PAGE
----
Denial-of-service attacks are one of the most common forms of cyber-attack. They can be generated from a single computer or from multiple computers. Denial of service (DoS) attacks are malicious attempts to make a machine or network resource unavailable to its intended users. It can be accomplished by flooding the target with external communications requests, such as querying a Domain Name System (DNS) server, thereby preventing it from completing legitimate requests.

  • Phishing

Phishing is a type of scam that uses email to trick people into revealing their personal information, such as usernames and passwords. Phishing is typically carried out by email spoofing or instant messaging, and it often directs users to enter personal information at a fake website whose look and feel are almost identical to the legitimate one.

  • Man in the Middle (MITM)

A man-in-the-middle (MITM) attack occurs when hackers insert themselves into a transaction that involves two people. After causing traffic to be affected, they can watch and collect data. MITM attacks commonly occur when a visitor uses an unprotected public Wi-Fi network. Attackers block access to the visitor and the network before using malware to install dangerous software and get access to data.

  • SQL injection

A specific kind of cyber attack called a Structured Query Language (SQL) injection happens when malicious code is installed into a server that supports SQL. The server divulges information when infected. Simply typing the malicious code into a search box on a susceptible website can submit it.

  • Password attacks

A cyber attacker can access a lot of data with the correct password. Social engineering is a sort of password assault that “relies primarily on human interaction and frequently involves persuading users into breaching common security procedures.” Accessing a password database or blatant guessing are examples of other password assaults.

How to protect yourself against internet threats

Here are a few tips on how to protect yourself against Internet threats:

  1. Stay informed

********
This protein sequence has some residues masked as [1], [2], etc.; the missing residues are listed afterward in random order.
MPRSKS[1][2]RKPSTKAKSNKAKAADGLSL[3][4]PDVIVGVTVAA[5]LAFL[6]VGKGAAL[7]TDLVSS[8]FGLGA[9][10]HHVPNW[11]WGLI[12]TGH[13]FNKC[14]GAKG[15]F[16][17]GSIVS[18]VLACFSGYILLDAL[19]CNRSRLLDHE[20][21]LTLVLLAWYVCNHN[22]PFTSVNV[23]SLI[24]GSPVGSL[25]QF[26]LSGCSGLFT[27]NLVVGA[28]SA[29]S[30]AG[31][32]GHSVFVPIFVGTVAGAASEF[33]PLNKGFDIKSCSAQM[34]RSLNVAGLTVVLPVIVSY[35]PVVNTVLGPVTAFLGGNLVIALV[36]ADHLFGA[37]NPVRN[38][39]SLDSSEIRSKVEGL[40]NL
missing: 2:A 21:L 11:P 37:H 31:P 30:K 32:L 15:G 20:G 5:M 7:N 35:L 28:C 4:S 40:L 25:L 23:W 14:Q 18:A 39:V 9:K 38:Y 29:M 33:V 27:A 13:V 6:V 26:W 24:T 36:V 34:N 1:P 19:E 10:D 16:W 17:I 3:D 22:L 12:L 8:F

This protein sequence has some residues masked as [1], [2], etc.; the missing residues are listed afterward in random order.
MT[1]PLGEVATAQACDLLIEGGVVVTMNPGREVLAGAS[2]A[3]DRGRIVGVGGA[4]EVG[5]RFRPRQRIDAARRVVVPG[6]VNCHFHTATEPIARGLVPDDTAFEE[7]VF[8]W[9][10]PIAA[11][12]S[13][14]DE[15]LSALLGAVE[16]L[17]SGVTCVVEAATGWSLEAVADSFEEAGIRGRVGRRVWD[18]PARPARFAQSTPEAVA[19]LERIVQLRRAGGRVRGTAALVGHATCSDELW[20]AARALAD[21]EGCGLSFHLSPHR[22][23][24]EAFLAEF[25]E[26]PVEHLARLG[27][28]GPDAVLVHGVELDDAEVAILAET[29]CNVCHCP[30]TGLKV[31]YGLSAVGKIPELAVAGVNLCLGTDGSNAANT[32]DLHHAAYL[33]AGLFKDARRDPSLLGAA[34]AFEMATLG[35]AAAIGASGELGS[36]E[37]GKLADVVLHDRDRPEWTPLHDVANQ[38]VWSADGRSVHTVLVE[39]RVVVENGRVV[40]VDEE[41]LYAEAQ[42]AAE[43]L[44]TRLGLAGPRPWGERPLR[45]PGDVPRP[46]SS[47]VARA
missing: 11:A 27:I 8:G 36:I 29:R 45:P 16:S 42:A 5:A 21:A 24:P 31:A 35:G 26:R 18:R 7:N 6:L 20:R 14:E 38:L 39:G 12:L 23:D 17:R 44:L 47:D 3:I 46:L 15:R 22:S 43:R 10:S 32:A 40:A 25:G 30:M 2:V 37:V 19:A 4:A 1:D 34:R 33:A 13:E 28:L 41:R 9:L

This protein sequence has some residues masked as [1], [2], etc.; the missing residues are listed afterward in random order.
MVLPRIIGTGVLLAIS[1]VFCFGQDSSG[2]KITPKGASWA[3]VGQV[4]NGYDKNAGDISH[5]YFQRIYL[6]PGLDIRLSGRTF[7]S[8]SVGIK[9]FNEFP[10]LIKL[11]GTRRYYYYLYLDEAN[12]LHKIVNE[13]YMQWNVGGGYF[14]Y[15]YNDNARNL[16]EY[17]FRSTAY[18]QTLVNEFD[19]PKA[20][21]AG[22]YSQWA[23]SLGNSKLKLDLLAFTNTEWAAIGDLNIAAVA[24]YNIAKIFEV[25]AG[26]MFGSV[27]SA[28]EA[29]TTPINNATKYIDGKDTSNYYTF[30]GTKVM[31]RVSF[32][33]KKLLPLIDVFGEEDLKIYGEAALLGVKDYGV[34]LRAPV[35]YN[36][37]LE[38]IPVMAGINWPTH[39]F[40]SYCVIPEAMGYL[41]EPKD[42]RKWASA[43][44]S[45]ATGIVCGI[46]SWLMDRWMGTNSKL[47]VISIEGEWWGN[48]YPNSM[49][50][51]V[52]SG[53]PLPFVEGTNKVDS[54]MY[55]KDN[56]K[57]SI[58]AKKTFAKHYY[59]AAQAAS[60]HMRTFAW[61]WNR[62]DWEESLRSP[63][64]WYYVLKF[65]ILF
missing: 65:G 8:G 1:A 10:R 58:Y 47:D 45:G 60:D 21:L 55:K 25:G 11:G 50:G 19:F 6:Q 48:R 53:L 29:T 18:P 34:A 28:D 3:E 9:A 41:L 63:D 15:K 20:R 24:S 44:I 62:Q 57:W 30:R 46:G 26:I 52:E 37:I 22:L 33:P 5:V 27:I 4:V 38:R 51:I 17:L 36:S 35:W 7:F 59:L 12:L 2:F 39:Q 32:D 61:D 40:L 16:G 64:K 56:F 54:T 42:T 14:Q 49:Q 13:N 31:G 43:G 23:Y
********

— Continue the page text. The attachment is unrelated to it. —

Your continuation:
The best way to stay safe online is by staying informed about the latest cyber threats and how they can affect you. Use reputable sources of information, such as blogs and news sites that report on security issues.

  1. Activate multi-factor authentication (MFA)

With MFA user authentication can be strengthened beyond just using passwords. Users should be able to access this protection, and organizations should make sure they do as well.

  1. Always make backups

To prevent data loss in the event of an incident, all important data should be replicated and kept securely. You can make a backup of a website, a device disk, or even a web server.

  1. Update all hardware, software, and operating systems

Unpatched computer systems are more susceptible to programming flaws that haven’t yet been found. Software engineers continuously look for flaws and release updates to address them. Consider downloading these updates to safeguard yourself.

  1. Scan for malware

Maintaining the security of your computer equipment requires routine scans for infestations. It’s advisable for computer networks and enterprise endpoint devices to use this type of security.


The internet is the most powerful tool for human communication ever created. It has the potential to be a force for good, but it can also be used for evil. It is also important to utilize a deep backup system that does not rely on the Internet.

As we have seen in this article, it’s important to be aware of internet threats and find a way of protecting yourself against them.

BookOur Research Analyst: Endurance Igbru

1 thought on “Why the internet is a threat to itself”